Growing Returns

Selected tag(s): robert bonnie

My quest to balance nature and the agricultural economy

California's Sutter Buttes are the remnants of a volcano that are sometimes called the "smallest mountain range in the world."

California’s Sutter Buttes are the remnants of a volcano that are sometimes called the “smallest mountain range in the world.”

On a clear day I can see the Sutter Buttes, the smallest mountain range in the world, from my office in Sacramento. It’s a landscape that inspires me.

Although the Sacramento Valley is not without its problems, when I look out my office window, explore the local outdoors with my kids, or catch the woodsy whiff of a pencil made from California incense cedar (yes, I collect those), what I sense in those sights, sounds and smells is balance.

Striking the right balance in our working landscapes

The Sacramento Valley is a real working landscape. I use that term a lot: “working landscape.” By that I mean a place where natural resources are used to provide economic benefit – “working” to support jobs, industries and economies, both local and of scale – in a way that strikes a balance between maximizing profits and sustaining the natural resources, or the “landscape.”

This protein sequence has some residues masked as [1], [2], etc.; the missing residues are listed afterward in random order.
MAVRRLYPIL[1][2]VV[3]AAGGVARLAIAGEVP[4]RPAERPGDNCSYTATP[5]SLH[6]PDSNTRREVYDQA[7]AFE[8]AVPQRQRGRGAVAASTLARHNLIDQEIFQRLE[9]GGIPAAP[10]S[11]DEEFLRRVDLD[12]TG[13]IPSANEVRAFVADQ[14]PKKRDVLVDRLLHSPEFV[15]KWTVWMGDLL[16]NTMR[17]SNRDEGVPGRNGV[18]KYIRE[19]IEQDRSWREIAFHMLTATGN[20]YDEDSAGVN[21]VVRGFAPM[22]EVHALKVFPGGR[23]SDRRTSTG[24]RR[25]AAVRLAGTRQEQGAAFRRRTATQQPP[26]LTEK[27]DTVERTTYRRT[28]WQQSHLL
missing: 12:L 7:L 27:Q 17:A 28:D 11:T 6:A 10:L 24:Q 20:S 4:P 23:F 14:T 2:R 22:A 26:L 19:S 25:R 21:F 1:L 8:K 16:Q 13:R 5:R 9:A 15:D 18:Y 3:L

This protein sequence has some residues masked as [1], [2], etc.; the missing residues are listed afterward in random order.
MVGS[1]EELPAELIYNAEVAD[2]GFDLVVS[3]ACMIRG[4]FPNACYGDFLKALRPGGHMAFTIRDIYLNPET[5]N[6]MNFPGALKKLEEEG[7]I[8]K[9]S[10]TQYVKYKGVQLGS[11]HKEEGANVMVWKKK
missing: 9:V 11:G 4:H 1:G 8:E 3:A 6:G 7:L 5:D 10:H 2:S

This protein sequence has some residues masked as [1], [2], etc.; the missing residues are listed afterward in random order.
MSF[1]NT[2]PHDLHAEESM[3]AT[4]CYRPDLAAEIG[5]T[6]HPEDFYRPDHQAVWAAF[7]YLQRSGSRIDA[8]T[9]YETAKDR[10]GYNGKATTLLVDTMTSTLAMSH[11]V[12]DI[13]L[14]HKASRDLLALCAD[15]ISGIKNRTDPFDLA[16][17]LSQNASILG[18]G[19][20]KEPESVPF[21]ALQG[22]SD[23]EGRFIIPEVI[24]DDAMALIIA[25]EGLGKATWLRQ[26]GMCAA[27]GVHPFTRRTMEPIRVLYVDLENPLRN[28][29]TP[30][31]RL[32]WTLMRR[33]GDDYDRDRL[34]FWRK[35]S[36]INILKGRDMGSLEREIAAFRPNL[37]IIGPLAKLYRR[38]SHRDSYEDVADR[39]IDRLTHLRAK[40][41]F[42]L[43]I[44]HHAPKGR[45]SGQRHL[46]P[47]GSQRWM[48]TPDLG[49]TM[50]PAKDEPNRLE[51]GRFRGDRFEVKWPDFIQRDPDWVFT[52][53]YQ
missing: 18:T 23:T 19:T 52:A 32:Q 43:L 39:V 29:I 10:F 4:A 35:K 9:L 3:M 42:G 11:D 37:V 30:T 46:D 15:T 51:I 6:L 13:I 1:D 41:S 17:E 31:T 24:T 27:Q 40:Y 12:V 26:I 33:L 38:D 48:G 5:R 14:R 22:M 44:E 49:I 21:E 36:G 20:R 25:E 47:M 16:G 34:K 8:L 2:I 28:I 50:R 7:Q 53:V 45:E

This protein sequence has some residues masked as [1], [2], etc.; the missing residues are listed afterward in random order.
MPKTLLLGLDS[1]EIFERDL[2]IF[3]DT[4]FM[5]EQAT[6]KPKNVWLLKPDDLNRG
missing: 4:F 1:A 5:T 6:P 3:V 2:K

Striking that balance between economic output and environmental protection has been a pillar of my work at EDF. I’ve long believed that if we can find and replicate this delicate mix everywhere, we’d be in much better shape. Read More »

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USDA: Helping ranchers is crucial to helping sage-grouse

Central Oregon rancher restores sage-grouse habitat with NRCS assistance. Source: nrcs.usda.gov

Central Oregon rancher restores sage-grouse habitat with NRCS assistance. Source: nrcs.usda.gov

The U.S. Department of Agriculture (USDA) just announced new funding to support sage-grouse habitat conservation on working lands.

This is very promising, considering the last round of sage-grouse funding engaged more than 1,000 ranchers to conserve 4.4 million acres of bird habitat – an area twice the size of Yellowstone National Park.

That last round of funding – made available in 2010 through the Natural Resource Conservation Service’s (NRCS) Sage Grouse Initiative – invested $296.5 million to restore and conserve sage-grouse habitat. Today, NRCS pledged to extend these efforts by $200 million over another for years.

Doubling down on a good investment
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